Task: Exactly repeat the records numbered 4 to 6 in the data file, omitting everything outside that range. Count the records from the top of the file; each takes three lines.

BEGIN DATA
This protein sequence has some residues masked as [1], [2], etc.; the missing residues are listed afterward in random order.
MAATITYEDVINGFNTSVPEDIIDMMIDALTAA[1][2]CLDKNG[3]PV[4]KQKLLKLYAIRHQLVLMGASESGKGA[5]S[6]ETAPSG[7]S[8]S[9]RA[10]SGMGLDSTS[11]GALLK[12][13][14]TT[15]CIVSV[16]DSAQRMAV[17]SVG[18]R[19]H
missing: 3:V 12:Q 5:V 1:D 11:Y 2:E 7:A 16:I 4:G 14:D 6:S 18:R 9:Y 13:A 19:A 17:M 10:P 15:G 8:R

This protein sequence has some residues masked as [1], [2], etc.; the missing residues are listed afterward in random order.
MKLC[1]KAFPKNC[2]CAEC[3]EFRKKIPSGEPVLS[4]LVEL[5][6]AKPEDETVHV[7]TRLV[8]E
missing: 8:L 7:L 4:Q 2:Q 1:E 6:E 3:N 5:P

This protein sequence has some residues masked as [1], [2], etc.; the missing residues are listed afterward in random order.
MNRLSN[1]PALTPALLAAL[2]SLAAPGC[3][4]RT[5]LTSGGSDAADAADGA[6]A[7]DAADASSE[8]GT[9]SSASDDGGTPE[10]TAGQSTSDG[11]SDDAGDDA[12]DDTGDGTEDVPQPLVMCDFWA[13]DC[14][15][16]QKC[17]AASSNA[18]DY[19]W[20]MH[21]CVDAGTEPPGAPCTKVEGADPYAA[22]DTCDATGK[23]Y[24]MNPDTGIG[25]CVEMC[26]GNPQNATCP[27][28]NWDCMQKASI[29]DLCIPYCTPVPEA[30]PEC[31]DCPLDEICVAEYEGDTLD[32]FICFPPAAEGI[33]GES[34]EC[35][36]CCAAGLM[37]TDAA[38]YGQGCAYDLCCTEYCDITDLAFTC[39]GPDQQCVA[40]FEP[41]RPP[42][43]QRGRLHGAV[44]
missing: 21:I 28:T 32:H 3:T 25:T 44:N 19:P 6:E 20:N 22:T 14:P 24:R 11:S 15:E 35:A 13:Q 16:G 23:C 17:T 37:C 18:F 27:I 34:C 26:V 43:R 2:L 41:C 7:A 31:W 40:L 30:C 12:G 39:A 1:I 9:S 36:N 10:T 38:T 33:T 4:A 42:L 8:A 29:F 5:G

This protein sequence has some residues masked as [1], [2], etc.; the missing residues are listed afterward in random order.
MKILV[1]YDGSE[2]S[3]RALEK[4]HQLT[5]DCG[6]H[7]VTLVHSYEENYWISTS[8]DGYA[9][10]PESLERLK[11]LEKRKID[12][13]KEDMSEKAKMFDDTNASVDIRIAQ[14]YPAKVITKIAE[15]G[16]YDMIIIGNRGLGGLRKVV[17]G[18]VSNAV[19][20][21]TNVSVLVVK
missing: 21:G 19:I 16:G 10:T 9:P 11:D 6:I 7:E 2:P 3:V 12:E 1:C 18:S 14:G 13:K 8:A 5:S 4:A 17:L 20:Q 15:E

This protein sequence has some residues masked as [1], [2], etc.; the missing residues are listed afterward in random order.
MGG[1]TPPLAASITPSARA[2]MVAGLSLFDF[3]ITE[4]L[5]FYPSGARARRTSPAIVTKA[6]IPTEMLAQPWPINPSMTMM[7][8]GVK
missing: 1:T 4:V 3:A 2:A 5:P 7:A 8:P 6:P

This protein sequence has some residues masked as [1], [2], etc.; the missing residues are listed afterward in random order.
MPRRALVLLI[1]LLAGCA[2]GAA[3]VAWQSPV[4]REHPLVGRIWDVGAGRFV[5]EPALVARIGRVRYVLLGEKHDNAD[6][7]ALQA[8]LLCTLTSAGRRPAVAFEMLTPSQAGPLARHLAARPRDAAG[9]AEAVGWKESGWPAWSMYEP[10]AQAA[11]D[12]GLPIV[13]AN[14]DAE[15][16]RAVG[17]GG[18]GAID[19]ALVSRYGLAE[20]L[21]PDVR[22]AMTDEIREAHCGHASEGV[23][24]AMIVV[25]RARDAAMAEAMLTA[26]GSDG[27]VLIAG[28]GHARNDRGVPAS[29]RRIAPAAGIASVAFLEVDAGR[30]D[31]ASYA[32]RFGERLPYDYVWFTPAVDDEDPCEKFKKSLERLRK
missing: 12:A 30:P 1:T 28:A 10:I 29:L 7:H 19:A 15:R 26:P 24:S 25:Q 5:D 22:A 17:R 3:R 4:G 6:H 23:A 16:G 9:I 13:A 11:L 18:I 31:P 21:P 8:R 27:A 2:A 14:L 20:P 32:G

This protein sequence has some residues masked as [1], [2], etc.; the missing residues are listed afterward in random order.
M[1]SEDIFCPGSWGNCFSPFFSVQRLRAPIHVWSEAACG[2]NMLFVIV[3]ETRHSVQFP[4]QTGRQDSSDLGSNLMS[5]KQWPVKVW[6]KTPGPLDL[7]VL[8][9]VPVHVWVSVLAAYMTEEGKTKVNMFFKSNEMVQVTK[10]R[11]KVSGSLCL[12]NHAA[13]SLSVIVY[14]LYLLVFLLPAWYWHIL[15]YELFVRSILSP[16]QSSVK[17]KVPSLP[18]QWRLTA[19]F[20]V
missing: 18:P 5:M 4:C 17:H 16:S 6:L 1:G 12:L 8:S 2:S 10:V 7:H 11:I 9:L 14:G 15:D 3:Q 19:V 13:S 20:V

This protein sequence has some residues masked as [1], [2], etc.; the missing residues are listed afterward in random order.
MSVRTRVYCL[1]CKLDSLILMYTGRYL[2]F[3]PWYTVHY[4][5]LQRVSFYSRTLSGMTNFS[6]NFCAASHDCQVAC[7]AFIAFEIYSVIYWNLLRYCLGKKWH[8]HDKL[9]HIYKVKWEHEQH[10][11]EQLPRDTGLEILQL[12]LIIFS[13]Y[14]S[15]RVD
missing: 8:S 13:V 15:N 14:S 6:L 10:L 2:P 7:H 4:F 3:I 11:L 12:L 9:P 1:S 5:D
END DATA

This protein sequence has some residues masked as [1], [2], etc.; the missing residues are listed afterward in random order.
MKILV[1]YDGSE[2]S[3]RALEK[4]HQLT[5]DCG[6]H[7]VTLVHSYEENYWISTS[8]DGYA[9][10]PESLERLK[11]LEKRKID[12][13]KEDMSEKAKMFDDTNASVDIRIAQ[14]YPAKVITKIAE[15]G[16]YDMIIIGNRGLGGLRKVV[17]G[18]VSNAV[19][20][21]TNVSVLVVK
missing: 21:G 19:I 16:G 10:T 9:P 11:D 6:I 7:E 2:P 3:V 12:E 1:C 18:S 14:G 13:K 8:A 5:S 4:A 17:L 20:Q 15:E

This protein sequence has some residues masked as [1], [2], etc.; the missing residues are listed afterward in random order.
MGG[1]TPPLAASITPSARA[2]MVAGLSLFDF[3]ITE[4]L[5]FYPSGARARRTSPAIVTKA[6]IPTEMLAQPWPINPSMTMM[7][8]GVK
missing: 1:T 4:V 3:A 2:A 5:P 7:A 8:P 6:P

This protein sequence has some residues masked as [1], [2], etc.; the missing residues are listed afterward in random order.
MPRRALVLLI[1]LLAGCA[2]GAA[3]VAWQSPV[4]REHPLVGRIWDVGAGRFV[5]EPALVARIGRVRYVLLGEKHDNAD[6][7]ALQA[8]LLCTLTSAGRRPAVAFEMLTPSQAGPLARHLAARPRDAAG[9]AEAVGWKESGWPAWSMYEP[10]AQAA[11]D[12]GLPIV[13]AN[14]DAE[15][16]RAVG[17]GG[18]GAID[19]ALVSRYGLAE[20]L[21]PDVR[22]AMTDEIREAHCGHASEGV[23][24]AMIVV[25]RARDAAMAEAMLTA[26]GSDG[27]VLIAG[28]GHARNDRGVPAS[29]RRIAPAAGIASVAFLEVDAGR[30]D[31]ASYA[32]RFGERLPYDYVWFTPAVDDEDPCEKFKKSLERLRK
missing: 12:A 30:P 1:T 28:A 10:I 29:L 7:H 19:A 15:R 26:P 24:S 25:Q 5:D 22:A 17:R 3:R 4:G 6:H 23:A 16:G 9:I 13:A 11:L 18:I 31:P 21:P 8:R 27:A 2:A 14:L 20:P 32:G